This small family of just four species is sometimes combined with the slightly larger family of leafbirds (Chloropseidae). Both families are confined to the Oriental region and consist of small, predominantly green and/or yellow, sexually-dimorphic, foliage-dwellers with sturdy legs and slender, slightly decurved bills. Whilst leafbirds often feed on fruit and sometimes even nectar, however, ioras are strictly insectivorous. One unusual characteristic of ioras, especially males, is the soft, long white plumes of the flanks, which partly cover the rump when these birds fly. These flank plumes are raised during courtship displays, when the male also leans forward, drooping his wings and spreading his tail. Another dramatic display, observed in India, but not yet in South-east Asia, involves the male leaping upwards for a metre or more, fluffing its body plumage into a “ball”, then parachuting or spiralling slowly down to land close to the female, to be followed by the aforementioned, normal display, and the whole process repeated. Voicefull and active throughout the day. Of the four species, only two occur in Indonesia, and only in Java and Bali.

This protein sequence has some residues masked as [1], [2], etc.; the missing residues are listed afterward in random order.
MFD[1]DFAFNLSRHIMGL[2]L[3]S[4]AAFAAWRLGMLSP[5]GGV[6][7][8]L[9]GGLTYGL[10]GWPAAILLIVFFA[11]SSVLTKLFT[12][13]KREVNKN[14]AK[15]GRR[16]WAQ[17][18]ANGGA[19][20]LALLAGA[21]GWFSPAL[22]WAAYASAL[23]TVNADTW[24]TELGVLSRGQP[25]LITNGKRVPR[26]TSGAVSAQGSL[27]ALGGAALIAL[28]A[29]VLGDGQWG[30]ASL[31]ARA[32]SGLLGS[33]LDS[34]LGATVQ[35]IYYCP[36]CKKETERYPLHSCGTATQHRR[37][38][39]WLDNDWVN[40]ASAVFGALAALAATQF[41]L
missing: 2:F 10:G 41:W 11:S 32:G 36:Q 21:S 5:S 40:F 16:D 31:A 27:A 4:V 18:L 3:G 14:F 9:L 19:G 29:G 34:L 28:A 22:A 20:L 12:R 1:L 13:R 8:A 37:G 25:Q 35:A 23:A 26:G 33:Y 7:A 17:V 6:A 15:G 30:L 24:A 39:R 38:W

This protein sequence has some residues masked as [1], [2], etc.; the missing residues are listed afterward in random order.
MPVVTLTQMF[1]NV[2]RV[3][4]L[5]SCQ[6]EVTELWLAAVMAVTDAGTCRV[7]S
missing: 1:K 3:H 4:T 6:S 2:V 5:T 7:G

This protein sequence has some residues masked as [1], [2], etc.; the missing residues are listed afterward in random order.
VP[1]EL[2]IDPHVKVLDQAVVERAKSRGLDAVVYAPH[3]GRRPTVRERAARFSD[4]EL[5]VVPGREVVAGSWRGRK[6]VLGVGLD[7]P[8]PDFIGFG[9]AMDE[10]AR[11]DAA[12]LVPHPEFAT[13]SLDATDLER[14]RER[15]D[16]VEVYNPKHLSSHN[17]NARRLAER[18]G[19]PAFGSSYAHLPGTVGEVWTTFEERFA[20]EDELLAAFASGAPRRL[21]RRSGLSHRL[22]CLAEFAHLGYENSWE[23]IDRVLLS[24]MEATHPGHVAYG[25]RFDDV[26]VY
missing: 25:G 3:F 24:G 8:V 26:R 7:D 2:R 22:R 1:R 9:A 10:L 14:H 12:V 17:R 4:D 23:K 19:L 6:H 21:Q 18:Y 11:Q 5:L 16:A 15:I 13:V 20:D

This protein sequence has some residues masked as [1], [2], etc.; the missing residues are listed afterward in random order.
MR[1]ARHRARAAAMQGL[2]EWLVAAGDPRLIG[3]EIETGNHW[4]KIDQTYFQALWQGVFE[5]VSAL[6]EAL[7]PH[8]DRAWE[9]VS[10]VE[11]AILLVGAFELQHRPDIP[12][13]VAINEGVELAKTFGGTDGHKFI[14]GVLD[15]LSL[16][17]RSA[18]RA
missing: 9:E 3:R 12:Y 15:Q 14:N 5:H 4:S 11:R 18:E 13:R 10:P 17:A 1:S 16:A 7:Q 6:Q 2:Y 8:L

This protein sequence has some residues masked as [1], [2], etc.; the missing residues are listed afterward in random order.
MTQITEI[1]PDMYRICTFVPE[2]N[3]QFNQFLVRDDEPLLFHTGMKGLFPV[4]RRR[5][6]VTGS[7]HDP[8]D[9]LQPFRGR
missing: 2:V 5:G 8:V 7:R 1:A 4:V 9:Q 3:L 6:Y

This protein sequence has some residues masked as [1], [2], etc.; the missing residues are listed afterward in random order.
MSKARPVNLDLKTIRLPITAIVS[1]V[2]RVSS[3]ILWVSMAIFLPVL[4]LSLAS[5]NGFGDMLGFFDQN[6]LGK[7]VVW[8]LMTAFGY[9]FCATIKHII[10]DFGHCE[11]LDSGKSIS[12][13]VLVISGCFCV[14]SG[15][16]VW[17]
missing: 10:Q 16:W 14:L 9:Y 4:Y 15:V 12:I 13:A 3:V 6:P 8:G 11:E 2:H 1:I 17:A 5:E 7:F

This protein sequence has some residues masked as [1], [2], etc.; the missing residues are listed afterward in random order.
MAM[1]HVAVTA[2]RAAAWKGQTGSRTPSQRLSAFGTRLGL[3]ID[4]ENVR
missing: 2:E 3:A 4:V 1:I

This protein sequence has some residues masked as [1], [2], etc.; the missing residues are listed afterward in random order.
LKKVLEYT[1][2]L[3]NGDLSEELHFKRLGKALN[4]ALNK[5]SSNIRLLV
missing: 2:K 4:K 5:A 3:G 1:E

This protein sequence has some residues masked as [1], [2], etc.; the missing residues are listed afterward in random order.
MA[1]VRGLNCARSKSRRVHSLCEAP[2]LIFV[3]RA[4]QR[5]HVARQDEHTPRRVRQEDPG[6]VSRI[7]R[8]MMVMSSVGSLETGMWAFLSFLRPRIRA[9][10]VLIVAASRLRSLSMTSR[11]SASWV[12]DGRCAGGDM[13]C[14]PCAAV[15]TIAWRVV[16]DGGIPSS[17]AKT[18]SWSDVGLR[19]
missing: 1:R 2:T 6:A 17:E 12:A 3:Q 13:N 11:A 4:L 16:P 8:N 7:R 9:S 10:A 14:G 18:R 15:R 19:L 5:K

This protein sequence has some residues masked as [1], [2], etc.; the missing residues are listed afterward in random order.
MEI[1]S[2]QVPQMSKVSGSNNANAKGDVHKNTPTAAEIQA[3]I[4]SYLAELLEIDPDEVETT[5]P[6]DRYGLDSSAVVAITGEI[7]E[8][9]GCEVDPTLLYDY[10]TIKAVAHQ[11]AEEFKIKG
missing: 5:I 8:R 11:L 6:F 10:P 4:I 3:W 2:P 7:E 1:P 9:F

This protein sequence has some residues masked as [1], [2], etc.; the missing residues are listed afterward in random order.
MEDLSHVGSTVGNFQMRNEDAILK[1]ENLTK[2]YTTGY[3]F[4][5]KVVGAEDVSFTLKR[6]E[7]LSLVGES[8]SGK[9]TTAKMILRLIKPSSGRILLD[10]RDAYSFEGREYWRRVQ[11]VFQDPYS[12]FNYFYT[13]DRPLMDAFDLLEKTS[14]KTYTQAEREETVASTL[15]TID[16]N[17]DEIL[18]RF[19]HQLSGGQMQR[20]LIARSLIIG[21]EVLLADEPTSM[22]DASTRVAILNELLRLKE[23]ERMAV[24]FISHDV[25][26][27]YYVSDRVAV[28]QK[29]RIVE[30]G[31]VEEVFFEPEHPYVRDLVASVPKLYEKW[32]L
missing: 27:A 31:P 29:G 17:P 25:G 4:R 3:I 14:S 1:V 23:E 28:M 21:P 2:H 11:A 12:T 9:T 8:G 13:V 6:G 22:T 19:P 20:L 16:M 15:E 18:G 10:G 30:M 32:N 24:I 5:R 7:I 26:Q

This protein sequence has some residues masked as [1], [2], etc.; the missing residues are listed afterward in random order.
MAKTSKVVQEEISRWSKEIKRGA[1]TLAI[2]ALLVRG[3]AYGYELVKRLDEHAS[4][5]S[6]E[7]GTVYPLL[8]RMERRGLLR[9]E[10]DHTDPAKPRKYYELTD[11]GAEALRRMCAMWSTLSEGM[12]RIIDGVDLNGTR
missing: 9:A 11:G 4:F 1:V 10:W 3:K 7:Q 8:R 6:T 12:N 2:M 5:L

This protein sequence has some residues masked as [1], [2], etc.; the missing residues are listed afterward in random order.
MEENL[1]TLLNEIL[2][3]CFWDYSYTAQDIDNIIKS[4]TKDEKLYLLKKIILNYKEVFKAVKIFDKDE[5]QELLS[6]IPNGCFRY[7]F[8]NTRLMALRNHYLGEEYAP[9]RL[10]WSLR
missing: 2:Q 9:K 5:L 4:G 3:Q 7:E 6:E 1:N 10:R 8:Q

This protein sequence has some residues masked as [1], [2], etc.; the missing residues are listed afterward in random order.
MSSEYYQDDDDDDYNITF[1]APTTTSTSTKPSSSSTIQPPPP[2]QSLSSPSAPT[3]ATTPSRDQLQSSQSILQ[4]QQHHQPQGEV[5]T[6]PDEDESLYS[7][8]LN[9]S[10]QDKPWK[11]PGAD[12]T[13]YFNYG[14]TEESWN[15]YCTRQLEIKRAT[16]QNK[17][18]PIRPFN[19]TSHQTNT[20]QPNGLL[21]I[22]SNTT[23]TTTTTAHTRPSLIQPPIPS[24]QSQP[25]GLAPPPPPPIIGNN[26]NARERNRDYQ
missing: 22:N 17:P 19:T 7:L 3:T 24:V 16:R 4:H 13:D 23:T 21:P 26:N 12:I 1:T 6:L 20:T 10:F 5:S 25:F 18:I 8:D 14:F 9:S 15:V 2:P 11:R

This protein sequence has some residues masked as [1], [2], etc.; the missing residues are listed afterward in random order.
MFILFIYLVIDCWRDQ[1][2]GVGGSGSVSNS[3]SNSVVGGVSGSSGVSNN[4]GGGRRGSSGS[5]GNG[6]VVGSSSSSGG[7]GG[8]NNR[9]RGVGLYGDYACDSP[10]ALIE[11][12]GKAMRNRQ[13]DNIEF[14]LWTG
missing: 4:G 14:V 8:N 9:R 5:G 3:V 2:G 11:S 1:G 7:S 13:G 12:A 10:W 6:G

Finch like, undulating. Fast wingbeats followed by long glides.
Like the ioras, leafbirds are restricted to the Oriental Region, including India, Indo-China and the Greater Sundas. East Java was thought to represent the eastern distributional limit of this family, but there have been several recent sightings of one species in Bali. True to their name, leafbirds are invariably found amongst foliage and their predominantly green plumage provides a very effective camouflage. Leafbirds are omnivorous, taking both insects and fruit, as well as nectar. Some larger species have a small hook (or nail) that projects beyond the closed bill, which maybe useful in capturing large crickets and mantids; smaller species without this hook mainly eat larvae and spiders, and moths are sometimes pursued in short aerial sallies. Small fruits are eaten whole, but medium-sized fruits are first pierced by the lower mandible, then squeezed in the bill until the contents burst from the tough skin, which is discarded.
Though not as vocal as ioras, leafbirds have melodious songs, making them popular as cage birds in the region. Unusual for passerines, both sexes sing, and at least some species are accomplished mimics, copying the calls of spiderhunters and bulbuls. Two species occur in Java, and bothare found in Baluran.
Direct. Deep and fast wingbeats.